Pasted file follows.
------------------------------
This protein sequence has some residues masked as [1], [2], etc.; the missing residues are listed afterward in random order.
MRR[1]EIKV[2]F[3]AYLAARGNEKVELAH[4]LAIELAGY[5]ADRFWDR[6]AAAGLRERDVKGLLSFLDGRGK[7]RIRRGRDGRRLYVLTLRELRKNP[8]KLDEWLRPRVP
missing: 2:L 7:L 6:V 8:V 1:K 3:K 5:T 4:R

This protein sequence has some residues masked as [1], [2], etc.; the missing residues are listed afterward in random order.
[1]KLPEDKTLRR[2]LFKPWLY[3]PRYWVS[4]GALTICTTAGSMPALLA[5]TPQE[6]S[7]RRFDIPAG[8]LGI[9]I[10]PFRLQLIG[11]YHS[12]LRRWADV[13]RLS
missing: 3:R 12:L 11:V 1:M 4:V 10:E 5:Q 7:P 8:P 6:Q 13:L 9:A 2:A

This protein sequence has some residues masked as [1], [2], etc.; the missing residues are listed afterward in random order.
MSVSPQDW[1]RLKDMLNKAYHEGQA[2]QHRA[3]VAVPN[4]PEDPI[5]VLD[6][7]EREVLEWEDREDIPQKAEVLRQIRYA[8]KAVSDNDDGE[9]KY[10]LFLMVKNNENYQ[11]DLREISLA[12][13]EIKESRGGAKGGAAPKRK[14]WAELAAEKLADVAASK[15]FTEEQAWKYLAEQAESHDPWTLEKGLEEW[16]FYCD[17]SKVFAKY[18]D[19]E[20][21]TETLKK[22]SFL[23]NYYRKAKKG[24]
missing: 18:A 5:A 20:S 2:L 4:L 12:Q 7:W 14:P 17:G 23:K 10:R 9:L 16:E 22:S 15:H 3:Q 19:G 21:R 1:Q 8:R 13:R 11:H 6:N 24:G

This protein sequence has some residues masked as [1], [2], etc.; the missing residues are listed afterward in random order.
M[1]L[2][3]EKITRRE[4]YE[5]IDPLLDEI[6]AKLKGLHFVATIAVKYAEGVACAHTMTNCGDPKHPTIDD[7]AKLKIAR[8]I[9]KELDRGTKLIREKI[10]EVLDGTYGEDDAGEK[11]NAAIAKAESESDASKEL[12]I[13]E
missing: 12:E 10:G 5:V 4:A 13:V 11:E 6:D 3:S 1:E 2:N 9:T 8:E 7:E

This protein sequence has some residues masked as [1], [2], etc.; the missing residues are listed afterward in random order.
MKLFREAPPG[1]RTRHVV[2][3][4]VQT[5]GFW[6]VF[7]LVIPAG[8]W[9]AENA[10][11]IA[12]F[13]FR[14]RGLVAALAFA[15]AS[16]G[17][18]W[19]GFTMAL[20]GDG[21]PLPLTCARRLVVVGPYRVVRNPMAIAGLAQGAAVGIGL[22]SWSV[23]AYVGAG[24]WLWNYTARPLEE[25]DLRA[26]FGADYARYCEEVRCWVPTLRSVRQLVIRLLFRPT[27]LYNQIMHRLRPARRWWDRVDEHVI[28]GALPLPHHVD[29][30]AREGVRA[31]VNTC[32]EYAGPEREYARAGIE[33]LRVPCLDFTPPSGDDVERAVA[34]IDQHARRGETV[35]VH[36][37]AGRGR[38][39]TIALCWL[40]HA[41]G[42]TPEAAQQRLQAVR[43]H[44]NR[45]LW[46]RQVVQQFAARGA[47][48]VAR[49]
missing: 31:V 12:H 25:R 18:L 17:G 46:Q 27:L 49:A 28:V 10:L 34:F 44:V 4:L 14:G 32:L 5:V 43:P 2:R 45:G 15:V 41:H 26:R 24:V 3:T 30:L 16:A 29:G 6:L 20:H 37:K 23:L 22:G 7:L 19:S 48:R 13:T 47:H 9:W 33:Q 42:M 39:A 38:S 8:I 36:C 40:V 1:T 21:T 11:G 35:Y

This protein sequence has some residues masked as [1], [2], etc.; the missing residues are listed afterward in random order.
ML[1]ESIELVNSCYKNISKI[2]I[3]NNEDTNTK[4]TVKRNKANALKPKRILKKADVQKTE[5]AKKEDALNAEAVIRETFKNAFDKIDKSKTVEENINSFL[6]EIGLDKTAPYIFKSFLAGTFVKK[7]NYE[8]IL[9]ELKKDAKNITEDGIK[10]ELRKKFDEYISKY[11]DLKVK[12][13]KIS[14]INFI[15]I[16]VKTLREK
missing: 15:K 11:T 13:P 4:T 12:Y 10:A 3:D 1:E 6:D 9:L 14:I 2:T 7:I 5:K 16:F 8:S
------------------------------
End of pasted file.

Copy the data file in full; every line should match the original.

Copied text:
This protein sequence has some residues masked as [1], [2], etc.; the missing residues are listed afterward in random order.
MRR[1]EIKV[2]F[3]AYLAARGNEKVELAH[4]LAIELAGY[5]ADRFWDR[6]AAAGLRERDVKGLLSFLDGRGK[7]RIRRGRDGRRLYVLTLRELRKNP[8]KLDEWLRPRVP
missing: 2:L 7:L 6:V 8:V 1:K 3:K 5:T 4:R

This protein sequence has some residues masked as [1], [2], etc.; the missing residues are listed afterward in random order.
[1]KLPEDKTLRR[2]LFKPWLY[3]PRYWVS[4]GALTICTTAGSMPALLA[5]TPQE[6]S[7]RRFDIPAG[8]LGI[9]I[10]PFRLQLIG[11]YHS[12]LRRWADV[13]RLS
missing: 3:R 12:L 11:V 1:M 4:V 10:E 5:Q 7:P 8:P 6:Q 13:L 9:A 2:A

This protein sequence has some residues masked as [1], [2], etc.; the missing residues are listed afterward in random order.
MSVSPQDW[1]RLKDMLNKAYHEGQA[2]QHRA[3]VAVPN[4]PEDPI[5]VLD[6][7]EREVLEWEDREDIPQKAEVLRQIRYA[8]KAVSDNDDGE[9]KY[10]LFLMVKNNENYQ[11]DLREISLA[12][13]EIKESRGGAKGGAAPKRK[14]WAELAAEKLADVAASK[15]FTEEQAWKYLAEQAESHDPWTLEKGLEEW[16]FYCD[17]SKVFAKY[18]D[19]E[20][21]TETLKK[22]SFL[23]NYYRKAKKG[24]
missing: 18:A 5:A 20:S 2:L 4:L 12:Q 7:W 14:P 17:G 23:K 10:R 9:L 16:E 22:S 15:H 3:Q 19:G 21:R 1:Q 8:R 13:R 11:H 6:N 24:G

This protein sequence has some residues masked as [1], [2], etc.; the missing residues are listed afterward in random order.
M[1]L[2][3]EKITRRE[4]YE[5]IDPLLDEI[6]AKLKGLHFVATIAVKYAEGVACAHTMTNCGDPKHPTIDD[7]AKLKIAR[8]I[9]KELDRGTKLIREKI[10]EVLDGTYGEDDAGEK[11]NAAIAKAESESDASKEL[12]I[13]E
missing: 12:E 10:G 5:V 4:A 13:V 11:E 6:D 3:S 1:E 2:N 9:T 8:E 7:E

This protein sequence has some residues masked as [1], [2], etc.; the missing residues are listed afterward in random order.
MKLFREAPPG[1]RTRHVV[2][3][4]VQT[5]GFW[6]VF[7]LVIPAG[8]W[9]AENA[10][11]IA[12]F[13]FR[14]RGLVAALAFA[15]AS[16]G[17][18]W[19]GFTMAL[20]GDG[21]PLPLTCARRLVVVGPYRVVRNPMAIAGLAQGAAVGIGL[22]SWSV[23]AYVGAG[24]WLWNYTARPLEE[25]DLRA[26]FGADYARYCEEVRCWVPTLRSVRQLVIRLLFRPT[27]LYNQIMHRLRPARRWWDRVDEHVI[28]GALPLPHHVD[29][30]AREGVRA[31]VNTC[32]EYAGPEREYARAGIE[33]LRVPCLDFTPPSGDDVERAVA[34]IDQHARRGETV[35]VH[36][37]AGRGR[38][39]TIALCWL[40]HA[41]G[42]TPEAAQQRLQAVR[43]H[44]NR[45]LW[46]RQVVQQFAARGA[47][48]VAR[49]
missing: 31:V 12:H 25:R 18:L 17:G 46:Q 27:L 49:A 28:V 10:L 34:F 44:V 4:L 14:G 32:L 5:V 43:P 2:R 45:G 15:V 41:H 26:R 24:V 3:T 30:L 16:A 29:G 6:L 20:H 37:K 23:L 22:G 7:L 19:S 48:R 13:T 47:H 9:W 33:Q 42:M 39:A 38:S 8:I 36:C 40:V 1:T 21:T 11:G 35:Y

This protein sequence has some residues masked as [1], [2], etc.; the missing residues are listed afterward in random order.
ML[1]ESIELVNSCYKNISKI[2]I[3]NNEDTNTK[4]TVKRNKANALKPKRILKKADVQKTE[5]AKKEDALNAEAVIRETFKNAFDKIDKSKTVEENINSFL[6]EIGLDKTAPYIFKSFLAGTFVKK[7]NYE[8]IL[9]ELKKDAKNITEDGIK[10]ELRKKFDEYISKY[11]DLKVK[12][13]KIS[14]INFI[15]I[16]VKTLREK
missing: 15:K 11:T 13:P 4:T 12:Y 10:A 3:D 1:E 6:D 9:L 14:I 2:T 7:I 5:K 16:F 8:S